Thatch is the naturally occurring layer of decomposing organic material that accumulates between turf and soil. A healthy amount of thatch is good for your lawn as it enriches the soil with nutrients. But too much water and fertilizer can cause excessive thatch buildup, which is considered to be anything more than 3/4 inch thick. (See References 1) It's very common for lawns to get too much water in the rainy Pacific Northwest, but fortunately, dethatching is fairly simple as long as you're prepared for some hard work.
Cut out a section of turf about 6 inches square from any problem area of your lawn using the spade. It should be deep enough to provide a good vertical cross-section of the turf and soil. The light brown layer of organic material between the turf and soil is thatch. Measure this layer to find out if you have a thatch problem. If it is more than 1/2 inch thick, you should give the area a light dethatching. Remove more thatch as the thickness of the layer increases. You should dethatch in the spring when turf grass is in peak growing season.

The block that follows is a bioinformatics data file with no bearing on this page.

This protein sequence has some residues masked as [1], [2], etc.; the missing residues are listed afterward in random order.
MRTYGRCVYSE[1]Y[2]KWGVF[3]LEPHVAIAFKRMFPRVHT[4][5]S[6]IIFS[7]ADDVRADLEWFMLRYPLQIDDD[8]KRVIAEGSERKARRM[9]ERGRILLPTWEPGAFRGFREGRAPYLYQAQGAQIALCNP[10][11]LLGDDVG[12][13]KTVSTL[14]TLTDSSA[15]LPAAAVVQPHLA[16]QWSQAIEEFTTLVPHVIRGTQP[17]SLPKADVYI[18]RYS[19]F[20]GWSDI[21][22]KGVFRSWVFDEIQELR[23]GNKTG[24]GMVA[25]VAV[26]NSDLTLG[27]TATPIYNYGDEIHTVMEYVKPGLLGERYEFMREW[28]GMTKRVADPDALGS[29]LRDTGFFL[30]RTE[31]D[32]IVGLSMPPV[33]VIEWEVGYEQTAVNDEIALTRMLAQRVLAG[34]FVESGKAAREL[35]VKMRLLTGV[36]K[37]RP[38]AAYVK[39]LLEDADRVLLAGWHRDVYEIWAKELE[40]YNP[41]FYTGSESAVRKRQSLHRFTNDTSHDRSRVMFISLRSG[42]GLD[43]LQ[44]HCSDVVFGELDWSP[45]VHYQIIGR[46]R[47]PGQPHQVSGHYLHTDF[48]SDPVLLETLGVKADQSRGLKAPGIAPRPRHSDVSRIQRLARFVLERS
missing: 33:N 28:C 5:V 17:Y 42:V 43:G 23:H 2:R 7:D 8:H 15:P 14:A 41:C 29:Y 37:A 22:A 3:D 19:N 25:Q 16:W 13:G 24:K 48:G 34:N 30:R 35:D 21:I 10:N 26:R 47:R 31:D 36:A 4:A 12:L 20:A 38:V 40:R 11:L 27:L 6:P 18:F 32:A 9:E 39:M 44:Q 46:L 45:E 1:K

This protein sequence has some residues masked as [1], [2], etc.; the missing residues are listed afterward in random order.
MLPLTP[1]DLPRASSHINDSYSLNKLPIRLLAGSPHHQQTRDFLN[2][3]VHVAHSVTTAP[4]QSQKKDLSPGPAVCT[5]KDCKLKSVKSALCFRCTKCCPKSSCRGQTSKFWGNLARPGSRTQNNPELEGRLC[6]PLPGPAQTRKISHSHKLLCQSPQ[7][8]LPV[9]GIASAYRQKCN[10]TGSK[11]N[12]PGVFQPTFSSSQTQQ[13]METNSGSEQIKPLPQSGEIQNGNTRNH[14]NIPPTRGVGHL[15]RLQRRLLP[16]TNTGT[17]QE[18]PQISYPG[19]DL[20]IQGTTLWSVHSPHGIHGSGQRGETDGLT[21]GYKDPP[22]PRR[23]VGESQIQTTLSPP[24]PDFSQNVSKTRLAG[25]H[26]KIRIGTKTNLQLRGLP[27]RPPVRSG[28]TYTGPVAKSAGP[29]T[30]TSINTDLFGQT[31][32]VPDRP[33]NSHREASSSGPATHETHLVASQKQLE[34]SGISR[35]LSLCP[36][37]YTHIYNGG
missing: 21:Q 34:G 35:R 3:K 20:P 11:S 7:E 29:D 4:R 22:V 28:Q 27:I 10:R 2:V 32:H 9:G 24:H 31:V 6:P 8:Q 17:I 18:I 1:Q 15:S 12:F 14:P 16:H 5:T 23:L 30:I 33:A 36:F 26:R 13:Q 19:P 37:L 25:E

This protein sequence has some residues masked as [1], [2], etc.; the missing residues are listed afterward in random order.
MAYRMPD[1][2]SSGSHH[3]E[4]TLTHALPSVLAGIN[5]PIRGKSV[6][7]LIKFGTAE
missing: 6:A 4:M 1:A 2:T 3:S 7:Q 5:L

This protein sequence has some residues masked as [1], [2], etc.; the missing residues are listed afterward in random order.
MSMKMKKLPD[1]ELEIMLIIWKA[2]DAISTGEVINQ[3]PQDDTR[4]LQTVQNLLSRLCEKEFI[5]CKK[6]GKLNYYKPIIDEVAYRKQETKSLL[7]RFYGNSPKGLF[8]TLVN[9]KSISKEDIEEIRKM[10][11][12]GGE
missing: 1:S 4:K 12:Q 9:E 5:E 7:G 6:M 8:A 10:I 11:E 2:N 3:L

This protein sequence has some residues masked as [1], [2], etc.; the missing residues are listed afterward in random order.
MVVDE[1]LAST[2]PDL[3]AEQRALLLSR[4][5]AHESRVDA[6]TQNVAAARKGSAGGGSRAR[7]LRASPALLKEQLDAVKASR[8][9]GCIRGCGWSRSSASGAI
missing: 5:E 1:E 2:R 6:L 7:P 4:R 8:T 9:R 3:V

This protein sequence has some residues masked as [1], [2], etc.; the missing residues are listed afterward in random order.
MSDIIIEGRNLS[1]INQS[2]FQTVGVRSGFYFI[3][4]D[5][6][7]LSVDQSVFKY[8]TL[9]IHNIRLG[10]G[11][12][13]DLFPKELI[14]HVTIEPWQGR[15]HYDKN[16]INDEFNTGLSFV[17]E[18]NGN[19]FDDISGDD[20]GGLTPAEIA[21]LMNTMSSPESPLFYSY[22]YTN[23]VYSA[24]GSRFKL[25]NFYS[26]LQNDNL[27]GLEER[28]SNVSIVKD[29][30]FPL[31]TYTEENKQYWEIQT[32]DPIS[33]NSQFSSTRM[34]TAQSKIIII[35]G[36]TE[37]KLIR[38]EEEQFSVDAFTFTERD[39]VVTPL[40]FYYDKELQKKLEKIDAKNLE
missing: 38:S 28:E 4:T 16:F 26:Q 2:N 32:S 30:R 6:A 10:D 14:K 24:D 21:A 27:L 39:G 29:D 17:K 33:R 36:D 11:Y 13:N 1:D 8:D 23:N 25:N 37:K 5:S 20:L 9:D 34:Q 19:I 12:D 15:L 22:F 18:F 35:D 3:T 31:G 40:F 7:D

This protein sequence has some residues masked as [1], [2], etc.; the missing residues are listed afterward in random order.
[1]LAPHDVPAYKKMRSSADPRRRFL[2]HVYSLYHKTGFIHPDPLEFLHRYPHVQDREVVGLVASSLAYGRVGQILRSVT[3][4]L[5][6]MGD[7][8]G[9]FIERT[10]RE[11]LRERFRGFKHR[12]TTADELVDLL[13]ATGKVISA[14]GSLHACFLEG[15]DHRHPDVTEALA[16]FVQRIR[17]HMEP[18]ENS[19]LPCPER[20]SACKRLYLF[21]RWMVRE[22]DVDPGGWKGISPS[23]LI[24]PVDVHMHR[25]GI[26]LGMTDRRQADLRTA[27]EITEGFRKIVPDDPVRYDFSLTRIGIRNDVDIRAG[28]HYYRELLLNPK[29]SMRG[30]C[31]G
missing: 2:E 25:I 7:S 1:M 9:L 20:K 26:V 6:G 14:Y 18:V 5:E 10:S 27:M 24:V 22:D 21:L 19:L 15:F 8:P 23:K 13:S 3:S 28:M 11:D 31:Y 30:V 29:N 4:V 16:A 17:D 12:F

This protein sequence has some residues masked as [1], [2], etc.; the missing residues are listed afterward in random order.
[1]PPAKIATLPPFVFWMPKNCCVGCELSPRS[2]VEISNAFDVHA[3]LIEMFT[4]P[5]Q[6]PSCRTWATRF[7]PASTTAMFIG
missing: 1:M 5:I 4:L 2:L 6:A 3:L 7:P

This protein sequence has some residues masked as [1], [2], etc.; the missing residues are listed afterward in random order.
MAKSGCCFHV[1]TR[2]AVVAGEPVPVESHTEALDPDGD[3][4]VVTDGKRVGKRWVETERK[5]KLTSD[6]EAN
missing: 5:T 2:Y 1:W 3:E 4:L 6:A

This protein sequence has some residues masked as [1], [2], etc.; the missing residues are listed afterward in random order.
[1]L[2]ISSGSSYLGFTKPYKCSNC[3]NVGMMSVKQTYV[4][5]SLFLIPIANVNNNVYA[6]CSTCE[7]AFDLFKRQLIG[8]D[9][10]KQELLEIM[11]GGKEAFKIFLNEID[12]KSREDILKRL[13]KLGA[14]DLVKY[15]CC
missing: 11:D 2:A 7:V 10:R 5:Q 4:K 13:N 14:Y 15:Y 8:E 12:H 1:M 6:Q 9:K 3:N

Mow the area to be dethatched as short as possible and remove all of the grass clippings. A double-sided dethatching rake has V-shaped tines with sharp edges designed to cut through the thatch. Press the tines into the ground to get just below the thatch layer and maintain pressure while pulling the rake toward you. You should see a lot of light brown material coming out as you rake.
Rake each area several times or more depending on the thickness of the thatch layer. If you are pulling grass up with the thatch, it means the tines are too deep and are cutting through the roots. Raise the rake slightly and continue. Dispose of the removed material in leaf bags or compost it if you have a pile available.